What is curry powder? About the ingredient curry powder. Including 893 recipes with curry powder, nutrition data, photos, and where to find it.
Curry powder is a mixture of spices of widely varying composition based on South Asian cuisine. Curry powder, and the contemporary English use of the word curry are Western inventions and do not reflect any specific Indian food.
The word curry is widely believed to be a corruption of the Tamil word kari, meaning something like sauce, but it may instead be derived from the French cuire meaning "to cook".
In the western world, curry powder mixtures tend to have a fairly standardized taste, though a great variety of spice mixtures are used in Indian cuisine.
Indian cooks often have readier access to a variety of fresh spices than their foreign counterparts. Some curry cooks will have their own specific mixtures for different recipes. These are often passed down from parent to child.
Most recipes and producers of curry powder usually include coriander, turmeric, cumin, fenugreek, and red pepper in their blends. Depending on the recipe, additional ingredients such asginger, garlic, asafoetida, fennel seed, caraway, cinnamon, clove, mustard seed, green cardamom, black cardamom, mace, nutmeg, long pepper, and black pepper may also be added.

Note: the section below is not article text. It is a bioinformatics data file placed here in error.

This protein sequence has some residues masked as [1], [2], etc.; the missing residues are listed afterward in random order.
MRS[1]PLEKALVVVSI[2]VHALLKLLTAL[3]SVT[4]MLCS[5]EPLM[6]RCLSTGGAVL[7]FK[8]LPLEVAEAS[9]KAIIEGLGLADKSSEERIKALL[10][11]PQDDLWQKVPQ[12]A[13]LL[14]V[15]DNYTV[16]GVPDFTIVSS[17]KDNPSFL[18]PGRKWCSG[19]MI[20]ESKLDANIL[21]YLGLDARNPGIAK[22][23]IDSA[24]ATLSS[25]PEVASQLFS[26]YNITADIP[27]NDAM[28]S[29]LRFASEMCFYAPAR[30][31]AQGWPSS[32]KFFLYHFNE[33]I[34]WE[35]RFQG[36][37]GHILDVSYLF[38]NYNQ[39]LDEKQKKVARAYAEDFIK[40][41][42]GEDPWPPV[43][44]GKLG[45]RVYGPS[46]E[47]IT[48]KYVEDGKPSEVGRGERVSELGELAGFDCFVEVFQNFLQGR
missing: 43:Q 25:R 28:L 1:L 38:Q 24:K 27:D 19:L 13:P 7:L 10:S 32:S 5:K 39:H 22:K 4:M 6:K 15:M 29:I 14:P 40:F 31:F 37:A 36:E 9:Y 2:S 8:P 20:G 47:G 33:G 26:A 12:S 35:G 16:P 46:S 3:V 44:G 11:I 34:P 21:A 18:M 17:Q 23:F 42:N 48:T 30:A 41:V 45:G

It should be remembered that curry powder is more of a generic term for blend of different spices. As with many things, curry powder can have more spices added to the mixture, whilst cooking, to suit the tastes of a particular individual.
Curry powder is usually found in the spices section or aisle of the grocery store or supermarket.
Curry powder is a member of the Spices and Herbs USDA nutritional food group.
|British (UK) term:||Curry powder|
|en français:||poudre de curry|
|en español:||polvo de curry|
There are 908 recipes that contain this ingredient.
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